Tuesday, January 19, 2010

Let Freedom Ring

"We are not satisfied, and we will not be satisfied until justice rolls down like waters, and righteousness like a mighty stream."

Yesterday was Martin Luther King, JR Day. Dr. King was a prophet who spoke to the particularity of his experience and the oppressed experience of his people in the United States. But his words do not just belong to the Civil Rights Movement of the United States. Exactly through his particularity, exactly because he spoke to his small corner of the world, his message has achieved a universality that speaks to everyone, everywhere. And Dr. King paid for his words and his actions with his life. He paid for his cry for justice and nonviolence and recogniition of humanity. He paid, because the adherents to the religion of empire know their enemies. They know those who house events capable of shattering violence, hatred, and exclusive ideologies. Those who can change their situation, and thus the world. Those who sow the seeds of liberation, justice, and peace must be prepared to find a cross, or a bullet, down the road. And even if those seeds may never grow, even if they fall on rocky ground or are choked by weeds, they are still worth sowing and that message is still worth announcing even though it might never be realized. Because "a time comes when silence is betrayal.” Perhaps announcing, and living that announcement, is the fullest realization we can expect. Dr. King walked in the blazing footsteps of the prophets and prophetesses who sang and danced before him. Now, let's go after them.

"I have a dream that one day on the pallid hills of Israel and Palestine the sons of soldiers and the sons of suicide bombers will be able to sit down together at the table of brotherhood . . .

I have a dream that one day even the State of Israel, a state sweltering with the heat of injustice, sweltering with the heat of oppression, will be transformed into an oasis of freedom and justice . . .

I have a dream that one day, down in Hebron, with its vicious settlers, and in Gaza with its rocket-launchers, who all have their lips dripping with the words of terror and expulsion; one day right there in Jerusalem, little Palestinian boys and Palestinian girls will be able to join hands with little Israeli boys and Israeli girls as sisters and brothers. I have a dream today!

I have a dream that one day every valley shall be exalted, every hill and mountain shall be made low, the rough places will be made plain, and the crooked places will be made straight, and the glory of the breath that fills us all shall be revealed, and all flesh shall breathe it together . . .

And if the world is to be healed and made whole, this must become true. So let freedom ring from the ashen hilltops of the occupied West Bank. Let freedom ring from the desert places of the Negev. Let freedom ring from the fertile valleys of the Galilee!

Let freedom ring from the cosmopolitan streets of Tel Aviv!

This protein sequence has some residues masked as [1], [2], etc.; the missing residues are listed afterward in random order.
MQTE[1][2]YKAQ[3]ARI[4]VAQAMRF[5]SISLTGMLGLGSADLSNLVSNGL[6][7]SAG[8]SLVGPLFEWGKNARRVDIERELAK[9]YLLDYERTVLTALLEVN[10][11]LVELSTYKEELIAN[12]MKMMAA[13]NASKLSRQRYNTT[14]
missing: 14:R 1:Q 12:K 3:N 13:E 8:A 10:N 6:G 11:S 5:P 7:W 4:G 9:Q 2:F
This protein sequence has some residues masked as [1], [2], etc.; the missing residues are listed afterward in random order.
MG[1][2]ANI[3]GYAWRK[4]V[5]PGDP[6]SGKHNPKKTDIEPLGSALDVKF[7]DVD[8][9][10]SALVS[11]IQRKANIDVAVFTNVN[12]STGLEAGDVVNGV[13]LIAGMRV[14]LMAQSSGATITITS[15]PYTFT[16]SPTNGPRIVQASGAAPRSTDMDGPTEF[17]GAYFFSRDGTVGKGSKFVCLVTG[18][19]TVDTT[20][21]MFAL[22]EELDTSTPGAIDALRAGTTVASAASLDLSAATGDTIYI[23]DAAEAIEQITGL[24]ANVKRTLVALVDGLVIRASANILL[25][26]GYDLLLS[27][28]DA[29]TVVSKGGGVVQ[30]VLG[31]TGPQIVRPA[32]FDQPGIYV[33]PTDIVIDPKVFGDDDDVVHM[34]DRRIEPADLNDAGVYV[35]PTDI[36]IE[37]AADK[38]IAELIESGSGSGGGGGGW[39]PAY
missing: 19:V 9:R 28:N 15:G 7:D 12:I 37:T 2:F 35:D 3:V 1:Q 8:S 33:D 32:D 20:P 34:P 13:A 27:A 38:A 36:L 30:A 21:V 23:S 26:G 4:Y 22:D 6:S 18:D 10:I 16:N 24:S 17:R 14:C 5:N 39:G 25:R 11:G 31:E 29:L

Let freedom ring from the open-air prison of Gaza!

But not only that; let freedom ring from the fear-ravaged homes in Sderot!

Let freedom ring from the Temple Mount, from Haram ash-Sharif, in Jerusalem!

Let freedom ring from every ghetto and every city in the Middle East. From every mountainside, let freedom ring!

And when this happens, when we allow freedom to ring, when we let it ring from every synagogue and every mosque, from every country and every city, we will be able to speed up that day when all of God's children, black men and white men, Israelis and Palestinians, Jews and Muslims and Christians and everyone, yes, everyone else, will be able to join hands and sing in the words of the old Negro spiritual, "Free at last! free at last! thank God Almighty, we are free at last!"


  1. Perhaps it is in the very nature of every "dream" that we must awaken from it to face the reality of a world so far from that which in the depths of our souls we long for, cry out for, and cling desperately to hope for ... a hope that maybe someday ... if only ...

    And our hearts sink as we see, really see, things as they are ... the hatred, oppression, injustice, meaningless suffering, the darkness of the hearts of our fellow human beings (and therefore, of ours)

    And yet, we hope ... if only ...

    Perhaps the very presence of the longing and the dream speaks to a reality that deep within us we know is possible ... things as they should be ... how cruel a trick of the universe if this longing is only a fantasy never before realized and never to be realized.

    If only ...

    Your words, Jonathan, and the dream you dream resonate deep within me and awaken that longing ...

    May it be as you have said ... but until then we dream ... or as someone once said, "we wait in hope"

    Uncle Barry

  2. Thanks for your comment. Most of the time, the dream seems unattainable. Without bogging down the post, I tried to convey that when I said that even if it never seems attainable, we still work and create the space for it to happen. There is a tense coexistence between hope and despair, joy and sorrow. Maybe the only way for these dreams to be realized is to live them, though they are impossible. Maybe because they seem impossible they are made possible, a hopeless hope. But, in my opinion, we cannot sit and wait. I'm not sure anything will be done if we do . . .

  3. Very good post,Jonathan. And I appreciated the exchange between you and Barry. Keep up the good work!